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Sloan Center News

Grant Will Fuel Sloan Center’s Global Initiatives

20 July 2008—The Sloan Center on Aging & Work at Boston College has received its second major grant—$3.5 million the Alfred P. Sloan Foundation announced recently.

The three-year-old center has been widely recognized as one of the few university-based research centers studying aging and work that have been successful in traversing the two worlds of the workplace and academia.

The centerpiece of the grant will be within the center's Global Initiatives program. This summer the Center research team will embark on a series of cross-national comparative studies, putting the Center's work in the global perspectives of today's talent management while encouraging workplace adoption of quality employment for the multi-generational workforce.

In addition, the Center will begin recruitment for the Generations of Talent Study, led by Assistant Professor Natasha Sarkisian, which will examine employee access to workplace resources and opportunities, documenting outcomes for employees and their organizations.

Our dual impact agenda has allowed us to develop on-going relationships with employers, and has made it possible for the Center to receive their guidance and input,said Associate Professor, and Center Director, Marcie Pitt-Catsouphes. Our employer-engaged research offers a unique and important approach to organizational studies that can have impact on human resource practice, and gives us credibility with the media, policy-makers, and business leaders.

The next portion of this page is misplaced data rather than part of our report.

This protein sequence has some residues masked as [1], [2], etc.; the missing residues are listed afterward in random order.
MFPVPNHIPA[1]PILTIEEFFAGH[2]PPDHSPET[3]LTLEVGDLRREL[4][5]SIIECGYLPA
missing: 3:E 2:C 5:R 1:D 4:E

The Center focuses on three primary issues: the aging of the US workforce, the employment preferences of older workers including their desire for flexible work options, and employer responses to these emerging trends. With the new grant, the Center will utilize its extensive network of workplace managers and scholars to gain new insights about the employment experiences of the 21st century multigenerational workforce.

Other plans include establishing the positions of Executive-in-Residence and Researcher-in-Residence. The Center has invited Murray and Monti Professor in Economics Peter Ireland to serve as Researcher-in-Residence, and will form a steering committee to identify candidates for the Executive-in-Residence.

Several other leading Boston College scholars will also assume major leadership roles at the Center. Assistant Professor Monique Valcour will provide management assistance in the Center’s US National Initiatives, which examines, among other things, the quality of employment at contemporary workplaces and the impact that shifts in the age composition of the workforce have on employees and on employers’ effort to recruit, engage, and retain today’s multi-generational workforce.

In addition, McIntyre Professor of Economics Joseph Quinn will lead analyses on retirement patterns, expectations and outcomes among older workers.

Today’s universities are in need of innovative research centers that anticipate socio-economic trends, develop policies based on sound evidence, leverage interdisciplinary collaborations, and are capable of building bridges between academia and the world of work,said GSSW Dean Alberto Godenzi. Boston College is extremely lucky to have in Marcie Pitt-Catsouphes a leader with a distinct reputation among colleagues, sponsors, and the business community. Her entrepreneurial and global perspective is essential to advance the Center’s mission during this second funding cycle.